by Peggy Bechko
I hear it all the time:
“Do I have to write a synopsis?”
“Why do I have to write a synopsis?”
“What the heck is a synopsis?”
“Yes you do.”
“You better do a little research – seriously.”
Okay, plainly a synopsis can be a very different animal for every writer. But who it is for doesn’t change. It’s for the reader whether a script reader or a novel reader. It has to be short, succinct and really hook ‘em.
Think about it. Script Readers and Editors are buried. Their workloads are tremendous. There are readers who actually tackle two or more scripts and many synopses each day. There are editors who plow through mountains of manuscripts. There are lots of producers out there as well who check out a logline and a synopsis before they decide if they want to read a script…or not. (It’s the ‘or not’ you want to avoid.)
If you’re writing to script or to novel the synopsis is a bit different, but not a lot. The fact is the synopsis could clearly lay down the main story from beginning to end. Yep, even to the ‘spoiler’ of an ending. You, as the writer, must compel the reader to read that script or that manuscript.
So, what your synopsis isn’t is what might be stuck inside a book jacket or a couple of sentence description that could be found in a TV Guide. It’s not just a tease, it’s an attention grabbing selling tool.
So, let’s focus on what we need in a synopsis for a script. You’re selling a story. The story is the main element. And character. The mixing of plot and character. Hit the plot right away. You don’t need flowery language and you can’t get across the meanderings of the characters’ minds. On the other hand you don’t want it to be so short and dry it could be something your newspaper types in with the channel listings for TV.
Focus on this. Script readers read a whole lot of scripts and because of that they’ve seen a lot. So you’re not going to be able to hook one with a bit of a teaser on the premise of your story. They’ve probably heard that before. Walk the reader through the story. The question is, can you, the writer, tie a whole story together, beginning, middle and end. You don’t’ stop in the middle. Readers of scripts (and yes manuscripts as well) want to know how a story unfolds.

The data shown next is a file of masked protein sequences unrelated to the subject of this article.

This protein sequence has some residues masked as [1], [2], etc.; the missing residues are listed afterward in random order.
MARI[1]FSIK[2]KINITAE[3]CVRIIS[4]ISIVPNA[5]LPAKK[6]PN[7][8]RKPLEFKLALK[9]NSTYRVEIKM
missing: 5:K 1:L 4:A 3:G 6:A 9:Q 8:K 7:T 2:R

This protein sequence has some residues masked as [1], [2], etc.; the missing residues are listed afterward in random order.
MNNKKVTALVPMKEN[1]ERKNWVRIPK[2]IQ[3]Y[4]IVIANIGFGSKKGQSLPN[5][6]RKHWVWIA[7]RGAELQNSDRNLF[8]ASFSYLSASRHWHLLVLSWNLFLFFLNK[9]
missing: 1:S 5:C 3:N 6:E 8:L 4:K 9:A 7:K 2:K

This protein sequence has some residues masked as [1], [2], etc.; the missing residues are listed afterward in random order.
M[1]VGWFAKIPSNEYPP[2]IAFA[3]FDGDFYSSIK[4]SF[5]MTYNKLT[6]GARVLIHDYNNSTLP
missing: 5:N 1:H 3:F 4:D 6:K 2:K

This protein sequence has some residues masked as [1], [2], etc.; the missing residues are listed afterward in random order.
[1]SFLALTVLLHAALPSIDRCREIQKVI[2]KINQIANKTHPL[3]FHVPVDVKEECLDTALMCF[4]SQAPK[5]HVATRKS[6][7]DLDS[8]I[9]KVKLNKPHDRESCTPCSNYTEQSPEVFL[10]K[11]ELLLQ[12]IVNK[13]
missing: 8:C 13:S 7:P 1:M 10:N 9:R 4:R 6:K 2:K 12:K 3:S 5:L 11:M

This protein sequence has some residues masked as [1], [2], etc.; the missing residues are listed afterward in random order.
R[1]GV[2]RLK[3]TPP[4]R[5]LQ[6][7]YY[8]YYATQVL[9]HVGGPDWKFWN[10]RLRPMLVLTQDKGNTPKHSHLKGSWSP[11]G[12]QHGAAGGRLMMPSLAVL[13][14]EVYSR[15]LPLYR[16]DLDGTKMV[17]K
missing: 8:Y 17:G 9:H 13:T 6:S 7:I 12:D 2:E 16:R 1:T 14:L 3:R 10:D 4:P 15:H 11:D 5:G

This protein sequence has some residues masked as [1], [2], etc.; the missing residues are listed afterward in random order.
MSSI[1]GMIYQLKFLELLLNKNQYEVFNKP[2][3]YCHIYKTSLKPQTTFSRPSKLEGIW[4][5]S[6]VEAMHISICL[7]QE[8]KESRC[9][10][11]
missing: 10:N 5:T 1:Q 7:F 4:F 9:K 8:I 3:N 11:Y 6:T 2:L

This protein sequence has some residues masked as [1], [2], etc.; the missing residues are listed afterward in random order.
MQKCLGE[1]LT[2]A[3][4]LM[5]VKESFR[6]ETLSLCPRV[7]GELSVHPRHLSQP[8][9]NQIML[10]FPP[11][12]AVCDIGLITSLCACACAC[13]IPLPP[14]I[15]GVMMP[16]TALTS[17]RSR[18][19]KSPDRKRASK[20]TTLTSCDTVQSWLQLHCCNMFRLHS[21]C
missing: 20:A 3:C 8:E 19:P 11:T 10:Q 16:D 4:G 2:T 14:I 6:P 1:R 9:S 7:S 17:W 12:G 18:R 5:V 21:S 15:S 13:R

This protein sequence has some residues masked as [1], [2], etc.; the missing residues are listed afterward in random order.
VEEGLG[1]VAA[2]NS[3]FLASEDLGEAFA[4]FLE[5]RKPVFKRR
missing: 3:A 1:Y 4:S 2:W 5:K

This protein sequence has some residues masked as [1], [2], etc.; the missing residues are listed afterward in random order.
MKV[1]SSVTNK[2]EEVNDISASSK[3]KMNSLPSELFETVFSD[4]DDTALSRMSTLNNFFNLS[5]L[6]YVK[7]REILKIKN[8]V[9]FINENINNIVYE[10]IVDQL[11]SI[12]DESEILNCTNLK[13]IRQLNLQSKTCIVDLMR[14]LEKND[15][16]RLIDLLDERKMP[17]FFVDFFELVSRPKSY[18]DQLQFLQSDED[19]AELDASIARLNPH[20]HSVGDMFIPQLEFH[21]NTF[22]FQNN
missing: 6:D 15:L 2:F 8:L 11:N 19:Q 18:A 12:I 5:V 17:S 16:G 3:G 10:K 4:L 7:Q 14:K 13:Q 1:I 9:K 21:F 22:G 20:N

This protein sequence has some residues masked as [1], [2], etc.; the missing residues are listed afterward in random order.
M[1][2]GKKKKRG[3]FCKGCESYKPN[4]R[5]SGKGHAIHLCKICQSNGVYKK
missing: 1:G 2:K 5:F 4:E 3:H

You can tell a quick story with action verbs. You can set it up act by act in several paragraphs. There are lots of stories that begin with a bank robbery or a kidnapping or a suicide so the trick is to give the reader the meat. What happens next? What choices do the characters make? What’s behind it all? And yes, how does it all come together in the end?
Okay, so how long should this thing be? Generally about a page, tops. Sort of between 200 and 400 words, give or take a little.
So, the basics.
Establish the story’s characters, the story’s main conflict and the incident that triggers the story. Then comes the meat. Who’s the antagonist(s). What are the big plot twists? In other words save scene descriptions for your scripts and focus here on the main storyline. Then wrap it all up with how the main character has changed…or didn’t…and what the resolution is to the story.
This all applies to manuscripts as well though there’s a bit more room for some of that colorful language and maybe some thought exploration though the length constriction doesn’t allow for much.
So, go forth and create a stunning synopsis…and don’t forget the amazing logline as well.
Peggy Bechko is a TVWriter™ Contributing Editor. Learn more about her sensational career HERE. Peggy’s new comic series, Planet of the Eggs, written and illustrated with Charlene Brash-Sorensen is available on Kindle. And, while you’re at it, visit the Planet of the Eggs Facebook page and her terrific blog.